Listening A Book While You Travel

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Weighing in for recorded books

At the Tucson Festival of Books last weekend, a couple of authors who have had their work published on audio books talked about the alternative to reading a book—wouldn’t that be “listening a book?” Since so many readers of A Traveler’s Library seem to like to listen while they travel, I wanted to pass along comments by Jonathan Lowe, author of Postal and several other recorded books. Like to be scared while you drive? Try his Tall Tales from the Road.

Lowe pointed out that audio books are evolving. From one sole reader in a studio, publishers have branched out to add music, sound effects, and even multiple readers.  It occurs to me this amounts to “staging” the books like the radio plays of the 1940’s. Good old Grand Central Station and The Mercury Theater of the Air could serve as good models for people producing audio books today.

I was intrigued to hear that 20% of adults surveyed had listened to two or more audio books over the previous year, and 40% of those are riding in a car at the time.

Here are some other stats he cited:

  • 70% of those who listen to audio books agree with me—they say NO to abridged books.
  • CDs still account for 70% of the sales.
  • Even though downloading to an MP3 is easy and cheap, the majority of audio book fans have not yet invested in the IPod or other player.
  • The fastest growing part of the industry is in downloadable, rather than on disc.
  • The 18 to 24 age cohort is growing faster than any other buyer of audio books.
  • The preferred genres are mystery, thriller and comedy.
  • People prefer to transfer sound files to CDs rather than MP3.
  • A normal-size book might take 20 hours instead of 3 minutes on MP3.
  • Lowe thinks this may change, particularly with built-in MP3 players in cars.

How do you listen to books? Do you buy, rent or download? Join the conversation.

Did you miss our original posts on alternatives to reading a book in print? Part II is here.

 

 

 

 

A freelance writer who loves to travel. When she is not traveling she is reading about travel. When she is not reading or traveling, she is sharing with the readers of A Traveler’s Library, recreating her family’s past at Ancestors In Aprons. She writes frequently for Reel Life With Jane and other websites. Also co-author of a biography, Quincy Tahoma, The Life and Legacy of a Navajo Artist. Contact Vera Marie by e-mail.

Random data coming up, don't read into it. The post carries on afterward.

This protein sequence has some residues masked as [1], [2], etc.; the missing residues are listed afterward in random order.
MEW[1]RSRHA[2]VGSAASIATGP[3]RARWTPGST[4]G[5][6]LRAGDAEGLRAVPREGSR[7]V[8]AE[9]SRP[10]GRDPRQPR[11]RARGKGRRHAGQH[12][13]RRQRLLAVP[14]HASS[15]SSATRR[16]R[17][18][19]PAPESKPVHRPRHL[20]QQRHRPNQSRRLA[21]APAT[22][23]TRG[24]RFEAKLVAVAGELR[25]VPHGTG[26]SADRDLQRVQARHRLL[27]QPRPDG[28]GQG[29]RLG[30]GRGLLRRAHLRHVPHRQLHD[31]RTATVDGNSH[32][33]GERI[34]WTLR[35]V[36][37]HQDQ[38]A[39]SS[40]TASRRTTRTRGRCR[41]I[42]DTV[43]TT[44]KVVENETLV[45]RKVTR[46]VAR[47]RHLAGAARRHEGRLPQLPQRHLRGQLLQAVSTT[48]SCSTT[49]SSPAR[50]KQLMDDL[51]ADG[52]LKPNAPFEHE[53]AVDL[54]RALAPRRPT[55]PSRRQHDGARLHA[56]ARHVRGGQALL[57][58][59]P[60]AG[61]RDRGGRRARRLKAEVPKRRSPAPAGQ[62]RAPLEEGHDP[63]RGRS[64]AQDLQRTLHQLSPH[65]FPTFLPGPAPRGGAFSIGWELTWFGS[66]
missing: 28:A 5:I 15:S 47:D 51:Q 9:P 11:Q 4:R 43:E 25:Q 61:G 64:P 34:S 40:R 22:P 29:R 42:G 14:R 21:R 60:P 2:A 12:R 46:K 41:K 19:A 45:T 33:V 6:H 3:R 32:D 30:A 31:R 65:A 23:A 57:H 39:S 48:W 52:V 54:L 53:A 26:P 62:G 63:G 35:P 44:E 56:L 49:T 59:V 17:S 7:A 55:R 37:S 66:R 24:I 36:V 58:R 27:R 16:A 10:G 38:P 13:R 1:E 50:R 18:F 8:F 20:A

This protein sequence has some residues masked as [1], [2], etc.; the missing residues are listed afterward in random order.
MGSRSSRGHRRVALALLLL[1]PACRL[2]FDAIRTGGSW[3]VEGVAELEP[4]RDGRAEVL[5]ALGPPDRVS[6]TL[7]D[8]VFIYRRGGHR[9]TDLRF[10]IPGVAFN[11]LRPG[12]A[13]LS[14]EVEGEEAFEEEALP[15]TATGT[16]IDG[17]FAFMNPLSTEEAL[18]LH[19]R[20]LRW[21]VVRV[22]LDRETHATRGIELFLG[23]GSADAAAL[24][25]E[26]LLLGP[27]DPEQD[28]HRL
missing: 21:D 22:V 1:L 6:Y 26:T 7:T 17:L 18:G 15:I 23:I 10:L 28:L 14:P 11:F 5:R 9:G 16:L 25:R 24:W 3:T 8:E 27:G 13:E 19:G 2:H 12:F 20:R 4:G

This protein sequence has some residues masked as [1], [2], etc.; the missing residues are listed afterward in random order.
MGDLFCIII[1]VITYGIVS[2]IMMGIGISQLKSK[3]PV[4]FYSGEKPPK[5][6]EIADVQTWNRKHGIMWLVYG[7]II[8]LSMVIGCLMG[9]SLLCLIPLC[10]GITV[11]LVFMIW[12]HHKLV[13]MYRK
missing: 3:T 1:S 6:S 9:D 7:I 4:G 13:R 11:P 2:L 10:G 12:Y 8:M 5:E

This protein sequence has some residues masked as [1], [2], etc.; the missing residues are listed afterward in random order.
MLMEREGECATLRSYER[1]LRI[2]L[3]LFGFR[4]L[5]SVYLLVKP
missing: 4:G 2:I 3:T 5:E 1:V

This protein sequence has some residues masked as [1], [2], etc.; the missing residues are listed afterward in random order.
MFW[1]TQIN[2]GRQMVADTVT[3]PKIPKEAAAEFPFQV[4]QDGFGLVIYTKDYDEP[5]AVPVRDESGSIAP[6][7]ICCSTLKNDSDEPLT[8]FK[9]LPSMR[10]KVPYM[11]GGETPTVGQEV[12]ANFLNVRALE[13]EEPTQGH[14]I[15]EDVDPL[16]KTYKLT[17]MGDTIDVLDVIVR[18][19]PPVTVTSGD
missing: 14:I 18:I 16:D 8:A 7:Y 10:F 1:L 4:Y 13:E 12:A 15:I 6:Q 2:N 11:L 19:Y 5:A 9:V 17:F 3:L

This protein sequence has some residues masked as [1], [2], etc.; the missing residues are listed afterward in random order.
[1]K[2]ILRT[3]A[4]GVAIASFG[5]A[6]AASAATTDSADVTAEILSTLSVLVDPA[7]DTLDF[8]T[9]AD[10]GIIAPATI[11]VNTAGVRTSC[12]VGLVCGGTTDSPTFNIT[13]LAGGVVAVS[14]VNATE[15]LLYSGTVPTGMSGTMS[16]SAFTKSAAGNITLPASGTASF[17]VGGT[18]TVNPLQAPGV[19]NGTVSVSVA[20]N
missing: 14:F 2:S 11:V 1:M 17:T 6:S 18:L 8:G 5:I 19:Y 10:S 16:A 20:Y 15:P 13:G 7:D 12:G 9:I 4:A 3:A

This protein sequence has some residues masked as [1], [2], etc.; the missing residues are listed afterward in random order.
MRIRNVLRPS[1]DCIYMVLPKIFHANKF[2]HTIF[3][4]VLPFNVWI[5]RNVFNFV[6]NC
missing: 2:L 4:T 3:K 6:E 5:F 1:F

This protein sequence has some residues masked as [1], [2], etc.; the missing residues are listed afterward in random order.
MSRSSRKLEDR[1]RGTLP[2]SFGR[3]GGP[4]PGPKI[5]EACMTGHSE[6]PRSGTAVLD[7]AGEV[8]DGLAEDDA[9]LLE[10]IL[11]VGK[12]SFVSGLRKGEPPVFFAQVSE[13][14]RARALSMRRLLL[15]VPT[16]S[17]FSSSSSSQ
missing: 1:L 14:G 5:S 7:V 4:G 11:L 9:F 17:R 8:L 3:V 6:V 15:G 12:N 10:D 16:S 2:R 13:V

Vera Marie Badertscher – who has written posts on A Traveler's Library.


About Vera Marie Badertscher

A freelance writer who loves to travel. When she is not traveling she is reading about travel. When she is not reading or traveling, she is sharing with the readers of A Traveler's Library, recreating her family's past at Ancestors In Aprons. She writes frequently for Reel Life With Jane and other websites. Also co-author of a biography, Quincy Tahoma, The Life and Legacy of a Navajo Artist. Contact Vera Marie by e-mail.

8 thoughts on “Listening A Book While You Travel

  1. Thanks for adding a couple more times to use audio books. Since they download so much faster for iPods, I’ll bet that will be your next move.

  2. What’s also interesting to me is how “social” listening to a book can be. When my husband and I take road trips, it’s fun to stop the recording and talk about what we’ve just heard.

    1. When my husband and I take road trips, it’s fun to stop the recording and talk about what we’ve just heard.

  3. I love audio books. They are great on long road trips, nasty commutes, when doing quieter types of housework, whilst quilting or needlework. But I haven’t downloaded any for my iPod yet.

  4. Brett: I know that lots of people would agree with you, but I found them to be a life safer when I had boring 2-hour commutes.My husband and I like them when we travel. And lots of people listen on an I-pod while they run or walk or exercise in a gym.

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